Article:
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Courtroom remembers 'fine lawyer'

Joanne Ross

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Joanne Ross

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editor@outlooknews.co.uk

FRIENDS and colleagues of Banbridge solicitor, Conleth Lavery came together last week to pay tribute to a man they described as “the ultimate professional”.

Mr Lavery, a well-known solicitor in the Banbridge area, died suddenly while on holiday in Spain on Saturday, 29 September.

Mr Lavery’s family were present at Banbridge Magistrates’ Court, which sits in Newry Courthouse, last Thursday (4 October) to hear the touching tributes.

Before court proceedings began, District Judge Mr Paul Copeland paid a special tribute to the popular solicitor.

To a full courtroom where solicitors, barristers and court staff were gathered, District Judge Copeland said he wanted to “pause and remember Conleth Lavery”.

“Widely and affectionately known as Con, he has died abroad in tragic circumstances while on a well-deserved short holiday in Spain,” he said.

“He was a highly respected member of the legal profession in this area and far beyond and he was a personal and good friend to me.

“Our association goes back to the 1970s when we were students studying law at Queen’s University Belfast.”

Having set up his own business, Con Lavery and Co. in Banbridge 14 years ago, District Judge Copeland said Mr Lavery was the “specialist ‘go-to’ lawyer in commercial and residential conveyancing”.

“Some 40 years in practice earned him an enviable reputation for expertise, judgment and professional skill,” he said.

“He had a quiet, good-humoured, unflappable and assured demeanour, but nonetheless he was tenacious and resolute in a just outcome for his clients.”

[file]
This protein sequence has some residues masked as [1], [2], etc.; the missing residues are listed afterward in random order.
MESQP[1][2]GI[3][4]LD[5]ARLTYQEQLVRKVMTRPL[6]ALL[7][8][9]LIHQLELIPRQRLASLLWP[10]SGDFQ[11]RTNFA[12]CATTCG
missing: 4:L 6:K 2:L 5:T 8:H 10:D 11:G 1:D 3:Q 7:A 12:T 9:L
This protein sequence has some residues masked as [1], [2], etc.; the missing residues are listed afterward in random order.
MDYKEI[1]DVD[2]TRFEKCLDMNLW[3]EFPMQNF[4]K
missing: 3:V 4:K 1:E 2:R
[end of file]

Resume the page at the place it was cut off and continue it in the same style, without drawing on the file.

A “regular practitioner” in the courtrooms of Banbridge and Newry, District Judge Copeland said you could “always be assured of his being thoroughly prepared and having a total grasp of his clients’ issues”.

“When he came into court - invariably fashionably late - he presented cases with a forensic economy. Every word struck home with purpose and focus.

“He is missed today and will be missed by many, for manys a long day to come.

“I extend deepest sympathies to his colleagues and friends, his family - his wife Ethna, son James, daughter Helen and grandchildren.

“He was a good man, a fine lawyer and a good friend. I am so sorry we have lost him. May he rest in peace.”

Following a round of applause for District Judge Copeland, Banbridge solicitor Michael Gillen thanked him for his “kind words”.

He said Mr Lavery had come to work in Banbridge in 1981 and had been “part of the legal community in Banbridge since that time”.

“Con and Ethna have lived in Banbridge and been part of the community since 1982 and it has been their home from then.

“Many people believed he was from Lurgan, but he was quick to point out he was from Derrymacash and he was very proud of that fact,” he said.

“We were all greatly shocked when the news began to filter through of his sudden and untimely death. We can only imagine the shock for his wife and his son and daughter.

“He was a great family man, a loving husband and father and a doting grandad.

“I pass our sympathies to his colleague, Aoife and the secretarial staff, some of whom have worked with him for over 20 years. May he rest in peace.”

Having been briefed in many cases by Mr Lavery, barrister Justin Byrne said he always gave “a thorough professional brief”.

Speaking on behalf of the Bar Association, Mr Byrne said: “When one thinks of Con Lavery in terms of the profession here, he was an absolute stalwart of the legal profession.

“It was said you would not have to do anything other than present the case, as he always did such a thorough job,” he said.

“I also had the pleasure of being against him in civil cases and he had a clear grasp of the case, but he also brought a certain amount of humour to the court.

“On behalf of the Bar we pass our sympathies to the family. He will be sorely missed.”

An associate of Mr Lavery’s, Frank McCartan spoke on behalf of the staff and family and thanked everyone for their “kind words”.

“He came to St Colman’s when I was in senior year and I remember him, because I had never seen as dapper an 11-year-old as him, even then,” he said.

Describing Mr Lavery as “neat, precise and very determined” Mr McCartan said he would echo all of the sentiments expressed about his friend.

Mr Lavery’s funeral took place on Sunday (7 October) in St Therese Church, Banbridge with burial afterwards in St Patrick’s Cemetery, Banbridge.

He is survived by his wife Ethna, son James, daughter Helen, daughter-in-law Sarah-Louise and grandchildren Lilly and Jake.

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